August 11, 2010

 What Makes A Woman
By Albert N. Raub, Normal Fifth Reader, 1878

Not costly dress nor queenly air;
Not jeweled hand, complexion fair;
Not graceful form nor lofty tread,
Nor paint, nor curls, nor splendid head:
Not pearly teeth nor sparkling eyes,
Not voice that nightingale outvies;
Not breath as sweet as eglantine,
Not gaudy gems nor fabrics fine;
Not all the stores of fashion’s mart,
Not yet the blandishments of art;
Not one, nor all of these combined,
Can make one woman true, refined.
‘Tis not the body that we prize,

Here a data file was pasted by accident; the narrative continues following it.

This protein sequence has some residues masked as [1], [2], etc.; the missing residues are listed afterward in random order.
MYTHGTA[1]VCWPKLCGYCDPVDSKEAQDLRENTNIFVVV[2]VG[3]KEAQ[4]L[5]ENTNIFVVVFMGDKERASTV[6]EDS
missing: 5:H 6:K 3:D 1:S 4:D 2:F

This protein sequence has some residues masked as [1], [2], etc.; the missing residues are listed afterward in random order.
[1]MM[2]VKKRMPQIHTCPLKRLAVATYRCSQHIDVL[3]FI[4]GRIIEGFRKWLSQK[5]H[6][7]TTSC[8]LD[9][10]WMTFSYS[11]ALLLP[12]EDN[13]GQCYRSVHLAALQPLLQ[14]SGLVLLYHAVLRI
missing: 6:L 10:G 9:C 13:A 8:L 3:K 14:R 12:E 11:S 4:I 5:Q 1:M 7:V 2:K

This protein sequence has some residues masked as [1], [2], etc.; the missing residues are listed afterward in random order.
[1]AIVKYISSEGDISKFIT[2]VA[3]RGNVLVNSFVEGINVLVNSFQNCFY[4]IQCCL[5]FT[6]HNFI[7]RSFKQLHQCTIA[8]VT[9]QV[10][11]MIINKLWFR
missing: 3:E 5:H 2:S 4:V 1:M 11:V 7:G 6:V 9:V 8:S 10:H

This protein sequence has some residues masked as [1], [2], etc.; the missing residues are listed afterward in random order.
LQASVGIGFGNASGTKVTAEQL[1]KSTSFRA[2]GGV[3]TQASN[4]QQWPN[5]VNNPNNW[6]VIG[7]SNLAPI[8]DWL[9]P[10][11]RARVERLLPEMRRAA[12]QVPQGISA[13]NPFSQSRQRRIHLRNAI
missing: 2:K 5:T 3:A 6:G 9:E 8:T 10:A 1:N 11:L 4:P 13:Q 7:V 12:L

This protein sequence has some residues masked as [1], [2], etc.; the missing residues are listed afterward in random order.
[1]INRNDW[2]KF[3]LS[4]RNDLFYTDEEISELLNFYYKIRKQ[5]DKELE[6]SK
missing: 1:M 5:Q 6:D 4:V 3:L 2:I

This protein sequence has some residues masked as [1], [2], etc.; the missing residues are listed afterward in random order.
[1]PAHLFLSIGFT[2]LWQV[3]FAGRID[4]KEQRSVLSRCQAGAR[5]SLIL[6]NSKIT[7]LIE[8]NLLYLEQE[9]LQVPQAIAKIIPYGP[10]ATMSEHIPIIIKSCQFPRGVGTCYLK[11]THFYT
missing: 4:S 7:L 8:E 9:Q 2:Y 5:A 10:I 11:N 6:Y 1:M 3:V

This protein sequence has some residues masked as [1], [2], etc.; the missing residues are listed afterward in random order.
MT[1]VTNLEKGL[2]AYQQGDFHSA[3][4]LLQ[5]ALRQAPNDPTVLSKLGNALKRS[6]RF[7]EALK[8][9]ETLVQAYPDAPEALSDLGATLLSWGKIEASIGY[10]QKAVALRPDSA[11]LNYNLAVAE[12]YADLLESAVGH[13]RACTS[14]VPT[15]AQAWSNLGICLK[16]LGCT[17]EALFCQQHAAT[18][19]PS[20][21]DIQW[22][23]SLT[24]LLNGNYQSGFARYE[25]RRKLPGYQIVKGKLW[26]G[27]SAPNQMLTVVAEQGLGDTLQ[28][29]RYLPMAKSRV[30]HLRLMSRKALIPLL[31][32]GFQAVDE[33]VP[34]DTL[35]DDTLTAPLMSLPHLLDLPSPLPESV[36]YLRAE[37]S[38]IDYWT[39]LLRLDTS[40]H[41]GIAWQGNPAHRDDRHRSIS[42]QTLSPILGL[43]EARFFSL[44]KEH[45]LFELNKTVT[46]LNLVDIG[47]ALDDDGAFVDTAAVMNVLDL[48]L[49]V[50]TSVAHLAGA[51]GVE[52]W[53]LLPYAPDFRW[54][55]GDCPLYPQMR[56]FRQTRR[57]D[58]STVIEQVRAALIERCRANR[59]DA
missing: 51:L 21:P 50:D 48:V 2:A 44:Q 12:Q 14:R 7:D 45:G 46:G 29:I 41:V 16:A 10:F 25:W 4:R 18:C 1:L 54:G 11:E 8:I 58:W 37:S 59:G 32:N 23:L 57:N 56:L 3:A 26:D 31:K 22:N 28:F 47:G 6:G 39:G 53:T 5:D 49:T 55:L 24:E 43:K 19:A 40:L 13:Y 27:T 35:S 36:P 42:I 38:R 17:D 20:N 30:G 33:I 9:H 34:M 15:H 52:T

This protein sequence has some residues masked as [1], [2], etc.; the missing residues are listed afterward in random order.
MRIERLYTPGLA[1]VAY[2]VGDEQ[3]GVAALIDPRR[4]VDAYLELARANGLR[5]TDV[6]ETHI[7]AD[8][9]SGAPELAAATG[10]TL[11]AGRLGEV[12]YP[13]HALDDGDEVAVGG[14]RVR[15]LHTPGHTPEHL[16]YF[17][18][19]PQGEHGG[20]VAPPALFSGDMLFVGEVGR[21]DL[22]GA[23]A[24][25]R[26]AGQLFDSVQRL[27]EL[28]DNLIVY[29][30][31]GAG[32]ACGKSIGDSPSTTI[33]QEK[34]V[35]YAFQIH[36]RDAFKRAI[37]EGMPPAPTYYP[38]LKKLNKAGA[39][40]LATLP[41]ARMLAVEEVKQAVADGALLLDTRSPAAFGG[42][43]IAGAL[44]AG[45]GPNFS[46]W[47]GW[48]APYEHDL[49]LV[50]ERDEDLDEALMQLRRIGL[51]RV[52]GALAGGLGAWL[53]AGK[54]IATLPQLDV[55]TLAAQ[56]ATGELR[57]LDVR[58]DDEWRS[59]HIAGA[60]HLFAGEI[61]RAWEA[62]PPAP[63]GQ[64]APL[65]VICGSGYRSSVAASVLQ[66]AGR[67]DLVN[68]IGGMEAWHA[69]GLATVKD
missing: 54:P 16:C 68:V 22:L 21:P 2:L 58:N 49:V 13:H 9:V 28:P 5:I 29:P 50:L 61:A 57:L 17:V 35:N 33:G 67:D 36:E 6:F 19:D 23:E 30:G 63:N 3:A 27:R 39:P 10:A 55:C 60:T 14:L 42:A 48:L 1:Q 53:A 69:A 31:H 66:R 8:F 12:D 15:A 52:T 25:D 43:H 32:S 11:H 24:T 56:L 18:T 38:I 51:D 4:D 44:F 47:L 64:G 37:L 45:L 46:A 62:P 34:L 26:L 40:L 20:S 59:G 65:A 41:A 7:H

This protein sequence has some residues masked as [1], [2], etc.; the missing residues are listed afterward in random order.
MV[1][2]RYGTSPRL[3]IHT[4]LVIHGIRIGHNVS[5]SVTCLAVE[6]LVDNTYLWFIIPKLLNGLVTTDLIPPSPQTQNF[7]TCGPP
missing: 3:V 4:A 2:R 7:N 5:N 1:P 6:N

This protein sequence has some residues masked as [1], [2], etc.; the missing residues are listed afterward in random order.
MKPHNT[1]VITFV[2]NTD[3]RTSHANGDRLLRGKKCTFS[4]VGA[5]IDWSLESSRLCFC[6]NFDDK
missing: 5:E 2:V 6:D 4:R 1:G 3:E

But that which in the body lies.
These outward charms that please the sight-
Are naught unless the heart be right.
She, to fulfill her destined end,
Must with her beauty goodness blend;
She must make it her incessant care,
To deck herself with jewels rare;
Of priceless gems must be possessed,
In robes of richest beauty dressed;
Yet these must clothe the inward mind,
In purity the most refined.

She who hath all these virtues combined,
Can man’s rough nature well refine;
She will have all she needs in this frail life,
To fit her for mother, sister, wife.
He who possesses such a friend,
Should cherish well till doth end.
Woman, so fine, the mate should be,
To sail with man o’er life’s rough sea;
And, when the storm cruise is o’er,
Attend him to fair Canaan’s shore.

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